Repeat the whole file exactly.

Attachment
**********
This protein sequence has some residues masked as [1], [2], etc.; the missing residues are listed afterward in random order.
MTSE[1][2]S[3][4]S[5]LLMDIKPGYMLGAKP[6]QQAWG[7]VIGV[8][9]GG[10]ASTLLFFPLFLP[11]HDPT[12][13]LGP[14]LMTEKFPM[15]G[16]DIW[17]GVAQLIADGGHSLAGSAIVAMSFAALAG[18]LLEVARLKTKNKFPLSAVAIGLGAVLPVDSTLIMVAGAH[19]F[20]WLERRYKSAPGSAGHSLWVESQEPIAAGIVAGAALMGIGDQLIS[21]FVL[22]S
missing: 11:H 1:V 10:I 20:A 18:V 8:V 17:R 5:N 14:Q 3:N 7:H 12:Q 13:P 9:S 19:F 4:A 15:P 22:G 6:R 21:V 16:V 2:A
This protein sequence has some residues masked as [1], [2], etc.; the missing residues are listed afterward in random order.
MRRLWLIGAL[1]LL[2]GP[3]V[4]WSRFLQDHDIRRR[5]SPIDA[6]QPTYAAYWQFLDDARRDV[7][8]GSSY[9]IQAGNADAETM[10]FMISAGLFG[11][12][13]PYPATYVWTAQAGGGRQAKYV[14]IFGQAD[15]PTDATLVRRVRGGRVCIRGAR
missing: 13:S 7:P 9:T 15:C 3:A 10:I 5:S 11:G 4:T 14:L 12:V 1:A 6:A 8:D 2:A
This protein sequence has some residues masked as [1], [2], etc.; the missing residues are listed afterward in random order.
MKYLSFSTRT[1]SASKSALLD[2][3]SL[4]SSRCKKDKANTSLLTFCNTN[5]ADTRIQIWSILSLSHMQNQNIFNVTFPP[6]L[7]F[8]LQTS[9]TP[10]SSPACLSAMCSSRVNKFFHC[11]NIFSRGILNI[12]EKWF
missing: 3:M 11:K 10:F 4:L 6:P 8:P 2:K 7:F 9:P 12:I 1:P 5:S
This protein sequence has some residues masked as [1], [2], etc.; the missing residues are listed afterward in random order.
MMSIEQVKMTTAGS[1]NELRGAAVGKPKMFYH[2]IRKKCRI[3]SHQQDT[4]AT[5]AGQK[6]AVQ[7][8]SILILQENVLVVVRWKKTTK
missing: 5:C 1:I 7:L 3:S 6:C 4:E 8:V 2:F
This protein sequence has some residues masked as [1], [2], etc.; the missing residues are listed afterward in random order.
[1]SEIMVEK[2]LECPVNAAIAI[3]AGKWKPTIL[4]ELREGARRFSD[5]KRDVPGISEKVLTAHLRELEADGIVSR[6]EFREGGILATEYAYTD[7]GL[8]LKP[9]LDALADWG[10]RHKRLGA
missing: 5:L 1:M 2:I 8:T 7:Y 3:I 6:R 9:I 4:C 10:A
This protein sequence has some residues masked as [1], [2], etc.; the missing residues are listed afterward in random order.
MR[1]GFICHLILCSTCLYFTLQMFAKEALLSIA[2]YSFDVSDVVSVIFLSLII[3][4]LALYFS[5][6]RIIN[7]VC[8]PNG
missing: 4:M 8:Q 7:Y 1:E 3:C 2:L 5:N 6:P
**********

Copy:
This protein sequence has some residues masked as [1], [2], etc.; the missing residues are listed afterward in random order.
MTSE[1][2]S[3][4]S[5]LLMDIKPGYMLGAKP[6]QQAWG[7]VIGV[8][9]GG[10]ASTLLFFPLFLP[11]HDPT[12][13]LGP[14]LMTEKFPM[15]G[16]DIW[17]GVAQLIADGGHSLAGSAIVAMSFAALAG[18]LLEVARLKTKNKFPLSAVAIGLGAVLPVDSTLIMVAGAH[19]F[20]WLERRYKSAPGSAGHSLWVESQEPIAAGIVAGAALMGIGDQLIS[21]FVL[22]S
missing: 11:H 1:V 10:I 20:A 18:V 8:V 17:R 5:N 14:Q 3:N 7:H 12:Q 13:P 9:S 19:F 4:A 15:P 22:G 6:R 21:V 16:V 2:A
This protein sequence has some residues masked as [1], [2], etc.; the missing residues are listed afterward in random order.
MRRLWLIGAL[1]LL[2]GP[3]V[4]WSRFLQDHDIRRR[5]SPIDA[6]QPTYAAYWQFLDDARRDV[7][8]GSSY[9]IQAGNADAETM[10]FMISAGLFG[11][12][13]PYPATYVWTAQAGGGRQAKYV[14]IFGQAD[15]PTDATLVRRVRGGRVCIRGAR
missing: 13:S 7:P 9:T 15:C 3:A 10:I 5:S 11:G 4:T 14:L 12:V 1:A 6:A 8:D 2:A
This protein sequence has some residues masked as [1], [2], etc.; the missing residues are listed afterward in random order.
MKYLSFSTRT[1]SASKSALLD[2][3]SL[4]SSRCKKDKANTSLLTFCNTN[5]ADTRIQIWSILSLSHMQNQNIFNVTFPP[6]L[7]F[8]LQTS[9]TP[10]SSPACLSAMCSSRVNKFFHC[11]NIFSRGILNI[12]EKWF
missing: 3:M 11:K 10:F 4:L 6:P 8:P 2:K 7:F 9:P 12:I 1:P 5:S
This protein sequence has some residues masked as [1], [2], etc.; the missing residues are listed afterward in random order.
MMSIEQVKMTTAGS[1]NELRGAAVGKPKMFYH[2]IRKKCRI[3]SHQQDT[4]AT[5]AGQK[6]AVQ[7][8]SILILQENVLVVVRWKKTTK
missing: 5:C 1:I 7:L 3:S 6:C 4:E 8:V 2:F
This protein sequence has some residues masked as [1], [2], etc.; the missing residues are listed afterward in random order.
[1]SEIMVEK[2]LECPVNAAIAI[3]AGKWKPTIL[4]ELREGARRFSD[5]KRDVPGISEKVLTAHLRELEADGIVSR[6]EFREGGILATEYAYTD[7]GL[8]LKP[9]LDALADWG[10]RHKRLGA
missing: 5:L 1:M 2:I 8:T 7:Y 3:I 6:R 9:I 4:C 10:A
This protein sequence has some residues masked as [1], [2], etc.; the missing residues are listed afterward in random order.
MR[1]GFICHLILCSTCLYFTLQMFAKEALLSIA[2]YSFDVSDVVSVIFLSLII[3][4]LALYFS[5][6]RIIN[7]VC[8]PNG
missing: 4:M 8:Q 7:Y 1:E 3:C 2:L 5:N 6:P